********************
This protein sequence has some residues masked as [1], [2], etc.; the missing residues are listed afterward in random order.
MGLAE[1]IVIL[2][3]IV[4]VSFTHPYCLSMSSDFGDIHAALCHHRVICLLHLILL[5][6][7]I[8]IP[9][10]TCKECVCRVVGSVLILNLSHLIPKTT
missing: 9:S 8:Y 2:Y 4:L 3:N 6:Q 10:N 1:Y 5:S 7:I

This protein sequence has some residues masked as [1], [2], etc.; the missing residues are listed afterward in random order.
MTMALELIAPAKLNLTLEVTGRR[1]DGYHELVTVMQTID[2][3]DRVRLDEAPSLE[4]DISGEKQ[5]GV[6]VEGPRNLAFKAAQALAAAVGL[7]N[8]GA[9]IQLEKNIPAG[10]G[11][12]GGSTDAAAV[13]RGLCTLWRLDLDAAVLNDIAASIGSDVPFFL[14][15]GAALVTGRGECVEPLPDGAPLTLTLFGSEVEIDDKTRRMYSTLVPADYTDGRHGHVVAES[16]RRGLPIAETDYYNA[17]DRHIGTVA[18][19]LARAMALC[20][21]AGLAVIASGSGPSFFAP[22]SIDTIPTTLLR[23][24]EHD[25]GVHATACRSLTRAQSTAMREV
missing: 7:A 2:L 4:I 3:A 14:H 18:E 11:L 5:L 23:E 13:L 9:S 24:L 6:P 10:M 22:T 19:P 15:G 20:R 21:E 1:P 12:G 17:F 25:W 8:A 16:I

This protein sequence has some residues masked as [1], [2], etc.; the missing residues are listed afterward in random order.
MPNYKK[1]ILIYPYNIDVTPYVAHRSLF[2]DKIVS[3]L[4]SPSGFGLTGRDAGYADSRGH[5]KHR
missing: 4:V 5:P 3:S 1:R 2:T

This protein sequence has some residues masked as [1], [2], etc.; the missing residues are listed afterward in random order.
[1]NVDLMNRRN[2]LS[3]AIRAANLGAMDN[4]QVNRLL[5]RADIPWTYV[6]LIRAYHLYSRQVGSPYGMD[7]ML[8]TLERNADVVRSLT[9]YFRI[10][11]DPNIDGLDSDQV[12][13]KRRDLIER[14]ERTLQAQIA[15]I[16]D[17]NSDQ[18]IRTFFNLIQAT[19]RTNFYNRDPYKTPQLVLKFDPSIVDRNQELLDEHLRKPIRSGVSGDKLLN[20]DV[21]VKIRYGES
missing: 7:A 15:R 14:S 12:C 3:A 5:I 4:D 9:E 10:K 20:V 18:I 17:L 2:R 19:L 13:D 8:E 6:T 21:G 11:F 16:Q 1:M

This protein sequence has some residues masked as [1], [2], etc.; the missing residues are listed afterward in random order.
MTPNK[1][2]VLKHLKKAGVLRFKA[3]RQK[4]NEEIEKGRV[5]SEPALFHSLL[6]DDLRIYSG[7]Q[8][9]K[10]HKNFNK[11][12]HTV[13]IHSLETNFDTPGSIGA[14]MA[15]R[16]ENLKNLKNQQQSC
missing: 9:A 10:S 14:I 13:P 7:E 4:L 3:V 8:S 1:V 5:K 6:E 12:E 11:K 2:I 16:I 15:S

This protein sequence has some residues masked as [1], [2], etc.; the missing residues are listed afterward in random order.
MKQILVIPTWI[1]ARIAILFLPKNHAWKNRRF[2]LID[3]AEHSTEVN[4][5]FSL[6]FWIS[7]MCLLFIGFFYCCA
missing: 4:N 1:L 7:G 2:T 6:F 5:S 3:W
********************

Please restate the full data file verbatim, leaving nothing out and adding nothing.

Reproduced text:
This protein sequence has some residues masked as [1], [2], etc.; the missing residues are listed afterward in random order.
MGLAE[1]IVIL[2][3]IV[4]VSFTHPYCLSMSSDFGDIHAALCHHRVICLLHLILL[5][6][7]I[8]IP[9][10]TCKECVCRVVGSVLILNLSHLIPKTT
missing: 9:S 8:Y 2:Y 4:L 3:N 6:Q 10:N 1:Y 5:S 7:I

This protein sequence has some residues masked as [1], [2], etc.; the missing residues are listed afterward in random order.
MTMALELIAPAKLNLTLEVTGRR[1]DGYHELVTVMQTID[2][3]DRVRLDEAPSLE[4]DISGEKQ[5]GV[6]VEGPRNLAFKAAQALAAAVGL[7]N[8]GA[9]IQLEKNIPAG[10]G[11][12]GGSTDAAAV[13]RGLCTLWRLDLDAAVLNDIAASIGSDVPFFL[14][15]GAALVTGRGECVEPLPDGAPLTLTLFGSEVEIDDKTRRMYSTLVPADYTDGRHGHVVAES[16]RRGLPIAETDYYNA[17]DRHIGTVA[18][19]LARAMALC[20][21]AGLAVIASGSGPSFFAP[22]SIDTIPTTLLR[23][24]EHD[25]GVHATACRSLTRAQSTAMREV
missing: 7:A 2:L 4:I 3:A 14:H 18:E 11:L 5:L 23:E 13:L 9:S 24:L 6:P 10:M 22:T 19:P 15:G 20:R 21:E 1:P 12:G 17:F 25:W 8:A 16:I

This protein sequence has some residues masked as [1], [2], etc.; the missing residues are listed afterward in random order.
MPNYKK[1]ILIYPYNIDVTPYVAHRSLF[2]DKIVS[3]L[4]SPSGFGLTGRDAGYADSRGH[5]KHR
missing: 4:V 5:P 3:S 1:R 2:T

This protein sequence has some residues masked as [1], [2], etc.; the missing residues are listed afterward in random order.
[1]NVDLMNRRN[2]LS[3]AIRAANLGAMDN[4]QVNRLL[5]RADIPWTYV[6]LIRAYHLYSRQVGSPYGMD[7]ML[8]TLERNADVVRSLT[9]YFRI[10][11]DPNIDGLDSDQV[12][13]KRRDLIER[14]ERTLQAQIA[15]I[16]D[17]NSDQ[18]IRTFFNLIQAT[19]RTNFYNRDPYKTPQLVLKFDPSIVDRNQELLDEHLRKPIRSGVSGDKLLN[20]DV[21]VKIRYGES
missing: 7:A 15:R 14:S 12:C 3:A 5:I 4:D 9:E 10:K 20:V 18:I 17:L 2:R 19:L 13:D 8:E 6:T 21:G 11:F 16:Q 1:M

This protein sequence has some residues masked as [1], [2], etc.; the missing residues are listed afterward in random order.
MTPNK[1][2]VLKHLKKAGVLRFKA[3]RQK[4]NEEIEKGRV[5]SEPALFHSLL[6]DDLRIYSG[7]Q[8][9]K[10]HKNFNK[11][12]HTV[13]IHSLETNFDTPGSIGA[14]MA[15]R[16]ENLKNLKNQQQSC
missing: 9:A 10:S 14:I 13:P 7:E 4:L 3:V 8:S 1:V 5:K 6:E 12:E 11:K 2:I 16:I 15:S

This protein sequence has some residues masked as [1], [2], etc.; the missing residues are listed afterward in random order.
MKQILVIPTWI[1]ARIAILFLPKNHAWKNRRF[2]LID[3]AEHSTEVN[4][5]FSL[6]FWIS[7]MCLLFIGFFYCCA
missing: 4:N 1:L 7:G 2:T 6:F 5:S 3:W